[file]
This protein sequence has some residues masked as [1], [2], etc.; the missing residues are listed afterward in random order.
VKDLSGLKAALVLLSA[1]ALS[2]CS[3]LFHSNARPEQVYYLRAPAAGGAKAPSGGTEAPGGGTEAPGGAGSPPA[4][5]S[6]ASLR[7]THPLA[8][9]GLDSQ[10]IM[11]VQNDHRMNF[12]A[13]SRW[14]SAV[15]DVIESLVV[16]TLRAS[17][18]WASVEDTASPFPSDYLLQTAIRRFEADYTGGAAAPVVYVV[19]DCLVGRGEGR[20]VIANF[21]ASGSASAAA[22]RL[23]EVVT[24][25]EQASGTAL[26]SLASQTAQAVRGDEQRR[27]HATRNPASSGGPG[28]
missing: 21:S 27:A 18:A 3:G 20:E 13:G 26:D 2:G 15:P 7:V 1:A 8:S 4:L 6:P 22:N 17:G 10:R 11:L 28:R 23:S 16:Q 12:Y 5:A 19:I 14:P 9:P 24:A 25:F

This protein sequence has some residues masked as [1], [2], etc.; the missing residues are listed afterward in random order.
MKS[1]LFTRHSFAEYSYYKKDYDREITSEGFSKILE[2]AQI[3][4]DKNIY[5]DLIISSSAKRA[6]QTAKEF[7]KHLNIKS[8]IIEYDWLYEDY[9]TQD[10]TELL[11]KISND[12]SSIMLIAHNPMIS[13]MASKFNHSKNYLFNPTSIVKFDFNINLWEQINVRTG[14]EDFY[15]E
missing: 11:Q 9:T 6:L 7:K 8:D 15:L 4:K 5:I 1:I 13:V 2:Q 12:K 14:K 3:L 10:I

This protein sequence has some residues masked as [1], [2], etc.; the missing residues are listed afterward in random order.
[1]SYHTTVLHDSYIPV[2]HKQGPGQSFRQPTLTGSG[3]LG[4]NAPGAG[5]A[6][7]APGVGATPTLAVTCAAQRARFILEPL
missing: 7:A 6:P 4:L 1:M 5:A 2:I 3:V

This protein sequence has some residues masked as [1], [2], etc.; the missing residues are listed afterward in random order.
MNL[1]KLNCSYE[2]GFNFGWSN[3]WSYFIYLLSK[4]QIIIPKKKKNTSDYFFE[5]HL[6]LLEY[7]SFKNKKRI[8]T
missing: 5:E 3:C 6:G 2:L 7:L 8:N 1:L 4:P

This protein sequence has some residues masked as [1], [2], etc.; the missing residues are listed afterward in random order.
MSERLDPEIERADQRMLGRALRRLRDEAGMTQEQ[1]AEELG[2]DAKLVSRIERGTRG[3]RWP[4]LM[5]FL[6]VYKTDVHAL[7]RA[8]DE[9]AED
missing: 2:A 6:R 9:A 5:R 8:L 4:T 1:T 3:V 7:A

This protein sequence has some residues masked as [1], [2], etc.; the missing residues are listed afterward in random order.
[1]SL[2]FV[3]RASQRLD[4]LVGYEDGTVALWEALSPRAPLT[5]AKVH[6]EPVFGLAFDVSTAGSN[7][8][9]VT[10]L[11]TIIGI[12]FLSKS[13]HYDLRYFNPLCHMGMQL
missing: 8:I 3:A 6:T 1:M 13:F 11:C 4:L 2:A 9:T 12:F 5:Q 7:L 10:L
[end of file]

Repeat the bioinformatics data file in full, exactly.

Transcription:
This protein sequence has some residues masked as [1], [2], etc.; the missing residues are listed afterward in random order.
VKDLSGLKAALVLLSA[1]ALS[2]CS[3]LFHSNARPEQVYYLRAPAAGGAKAPSGGTEAPGGGTEAPGGAGSPPA[4][5]S[6]ASLR[7]THPLA[8][9]GLDSQ[10]IM[11]VQNDHRMNF[12]A[13]SRW[14]SAV[15]DVIESLVV[16]TLRAS[17][18]WASVEDTASPFPSDYLLQTAIRRFEADYTGGAAAPVVYVV[19]DCLVGRGEGR[20]VIANF[21]ASGSASAAA[22]RL[23]EVVT[24][25]EQASGTAL[26]SLASQTAQAVRGDEQRR[27]HATRNPASSGGPG[28]
missing: 21:S 27:A 18:A 3:G 20:E 13:G 26:D 2:G 15:P 7:V 1:A 8:S 4:L 6:P 22:N 17:G 10:R 11:L 28:R 23:S 16:Q 12:Y 5:A 19:I 14:P 9:P 24:A 25:F

This protein sequence has some residues masked as [1], [2], etc.; the missing residues are listed afterward in random order.
MKS[1]LFTRHSFAEYSYYKKDYDREITSEGFSKILE[2]AQI[3][4]DKNIY[5]DLIISSSAKRA[6]QTAKEF[7]KHLNIKS[8]IIEYDWLYEDY[9]TQD[10]TELL[11]KISND[12]SSIMLIAHNPMIS[13]MASKFNHSKNYLFNPTSIVKFDFNINLWEQINVRTG[14]EDFY[15]E
missing: 11:Q 9:T 6:L 7:K 8:D 15:L 4:K 5:I 1:I 13:V 2:Q 12:K 14:K 3:L 10:I

This protein sequence has some residues masked as [1], [2], etc.; the missing residues are listed afterward in random order.
[1]SYHTTVLHDSYIPV[2]HKQGPGQSFRQPTLTGSG[3]LG[4]NAPGAG[5]A[6][7]APGVGATPTLAVTCAAQRARFILEPL
missing: 7:A 6:P 4:L 1:M 5:A 2:I 3:V

This protein sequence has some residues masked as [1], [2], etc.; the missing residues are listed afterward in random order.
MNL[1]KLNCSYE[2]GFNFGWSN[3]WSYFIYLLSK[4]QIIIPKKKKNTSDYFFE[5]HL[6]LLEY[7]SFKNKKRI[8]T
missing: 5:E 3:C 6:G 2:L 7:L 8:N 1:L 4:P

This protein sequence has some residues masked as [1], [2], etc.; the missing residues are listed afterward in random order.
MSERLDPEIERADQRMLGRALRRLRDEAGMTQEQ[1]AEELG[2]DAKLVSRIERGTRG[3]RWP[4]LM[5]FL[6]VYKTDVHAL[7]RA[8]DE[9]AED
missing: 2:A 6:R 9:A 5:R 8:L 4:T 1:T 3:V 7:A

This protein sequence has some residues masked as [1], [2], etc.; the missing residues are listed afterward in random order.
[1]SL[2]FV[3]RASQRLD[4]LVGYEDGTVALWEALSPRAPLT[5]AKVH[6]EPVFGLAFDVSTAGSN[7][8][9]VT[10]L[11]TIIGI[12]FLSKS[13]HYDLRYFNPLCHMGMQL
missing: 8:I 3:A 6:T 1:M 13:F 11:C 4:L 2:A 9:T 12:F 5:Q 7:L 10:L